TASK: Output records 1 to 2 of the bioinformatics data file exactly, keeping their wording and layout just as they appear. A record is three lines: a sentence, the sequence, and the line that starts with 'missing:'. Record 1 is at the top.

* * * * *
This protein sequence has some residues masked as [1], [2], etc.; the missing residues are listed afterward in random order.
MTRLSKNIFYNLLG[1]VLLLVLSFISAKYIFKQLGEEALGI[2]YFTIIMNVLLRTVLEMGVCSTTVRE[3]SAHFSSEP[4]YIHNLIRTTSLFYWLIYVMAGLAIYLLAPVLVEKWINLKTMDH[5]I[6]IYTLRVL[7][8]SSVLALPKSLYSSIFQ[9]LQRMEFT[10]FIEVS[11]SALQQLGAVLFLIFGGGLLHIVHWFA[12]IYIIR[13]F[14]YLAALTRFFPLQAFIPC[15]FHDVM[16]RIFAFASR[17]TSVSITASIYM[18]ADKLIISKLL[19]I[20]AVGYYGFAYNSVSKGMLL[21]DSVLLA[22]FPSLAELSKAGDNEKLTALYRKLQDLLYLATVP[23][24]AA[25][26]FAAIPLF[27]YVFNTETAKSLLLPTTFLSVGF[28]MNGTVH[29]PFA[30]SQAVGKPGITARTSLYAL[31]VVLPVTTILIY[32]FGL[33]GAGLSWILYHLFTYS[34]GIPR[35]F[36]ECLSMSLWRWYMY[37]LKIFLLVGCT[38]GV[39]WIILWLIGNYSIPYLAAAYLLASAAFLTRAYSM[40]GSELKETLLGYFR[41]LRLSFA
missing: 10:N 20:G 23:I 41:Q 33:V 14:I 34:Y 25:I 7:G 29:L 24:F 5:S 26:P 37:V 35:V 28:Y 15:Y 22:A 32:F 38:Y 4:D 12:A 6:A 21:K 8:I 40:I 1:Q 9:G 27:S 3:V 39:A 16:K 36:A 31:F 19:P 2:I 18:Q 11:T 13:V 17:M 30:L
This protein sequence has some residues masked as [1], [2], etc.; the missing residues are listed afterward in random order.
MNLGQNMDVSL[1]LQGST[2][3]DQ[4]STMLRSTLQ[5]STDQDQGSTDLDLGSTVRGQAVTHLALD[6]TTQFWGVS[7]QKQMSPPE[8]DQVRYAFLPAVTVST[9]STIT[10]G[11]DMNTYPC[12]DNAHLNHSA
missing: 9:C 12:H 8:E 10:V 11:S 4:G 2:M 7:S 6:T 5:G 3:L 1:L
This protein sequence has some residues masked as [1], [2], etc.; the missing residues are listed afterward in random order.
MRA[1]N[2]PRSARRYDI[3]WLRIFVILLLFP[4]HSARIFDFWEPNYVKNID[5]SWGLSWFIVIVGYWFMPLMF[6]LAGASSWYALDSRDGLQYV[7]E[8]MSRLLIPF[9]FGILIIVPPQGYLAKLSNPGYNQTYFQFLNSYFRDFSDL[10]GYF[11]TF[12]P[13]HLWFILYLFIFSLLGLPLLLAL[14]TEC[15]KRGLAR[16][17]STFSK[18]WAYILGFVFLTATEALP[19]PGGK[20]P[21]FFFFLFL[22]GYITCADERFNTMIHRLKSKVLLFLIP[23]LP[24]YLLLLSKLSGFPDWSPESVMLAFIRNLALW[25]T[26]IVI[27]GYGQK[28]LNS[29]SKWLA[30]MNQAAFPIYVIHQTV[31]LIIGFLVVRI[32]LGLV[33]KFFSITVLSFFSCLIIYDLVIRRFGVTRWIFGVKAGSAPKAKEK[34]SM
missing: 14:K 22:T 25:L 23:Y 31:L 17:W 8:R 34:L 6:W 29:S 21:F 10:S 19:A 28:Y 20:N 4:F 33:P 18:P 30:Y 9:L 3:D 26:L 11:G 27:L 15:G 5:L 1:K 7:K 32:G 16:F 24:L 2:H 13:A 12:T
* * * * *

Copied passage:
This protein sequence has some residues masked as [1], [2], etc.; the missing residues are listed afterward in random order.
MTRLSKNIFYNLLG[1]VLLLVLSFISAKYIFKQLGEEALGI[2]YFTIIMNVLLRTVLEMGVCSTTVRE[3]SAHFSSEP[4]YIHNLIRTTSLFYWLIYVMAGLAIYLLAPVLVEKWINLKTMDH[5]I[6]IYTLRVL[7][8]SSVLALPKSLYSSIFQ[9]LQRMEFT[10]FIEVS[11]SALQQLGAVLFLIFGGGLLHIVHWFA[12]IYIIR[13]F[14]YLAALTRFFPLQAFIPC[15]FHDVM[16]RIFAFASR[17]TSVSITASIYM[18]ADKLIISKLL[19]I[20]AVGYYGFAYNSVSKGMLL[21]DSVLLA[22]FPSLAELSKAGDNEKLTALYRKLQDLLYLATVP[23][24]AA[25][26]FAAIPLF[27]YVFNTETAKSLLLPTTFLSVGF[28]MNGTVH[29]PFA[30]SQAVGKPGITARTSLYAL[31]VVLPVTTILIY[32]FGL[33]GAGLSWILYHLFTYS[34]GIPR[35]F[36]ECLSMSLWRWYMY[37]LKIFLLVGCT[38]GV[39]WIILWLIGNYSIPYLAAAYLLASAAFLTRAYSM[40]GSELKETLLGYFR[41]LRLSFA
missing: 10:N 20:G 23:I 41:Q 33:V 14:I 34:Y 25:I 7:G 29:L 24:F 5:S 26:P 37:V 35:V 28:Y 15:Y 22:A 32:F 38:Y 4:D 12:A 6:A 21:K 8:I 40:I 1:Q 9:G 27:S 3:V 39:A 16:K 36:A 31:F 19:P 2:I 18:Q 11:T 13:V 17:M 30:L
This protein sequence has some residues masked as [1], [2], etc.; the missing residues are listed afterward in random order.
MNLGQNMDVSL[1]LQGST[2][3]DQ[4]STMLRSTLQ[5]STDQDQGSTDLDLGSTVRGQAVTHLALD[6]TTQFWGVS[7]QKQMSPPE[8]DQVRYAFLPAVTVST[9]STIT[10]G[11]DMNTYPC[12]DNAHLNHSA
missing: 9:C 12:H 8:E 10:V 11:S 4:G 2:M 7:S 6:T 5:G 3:L 1:L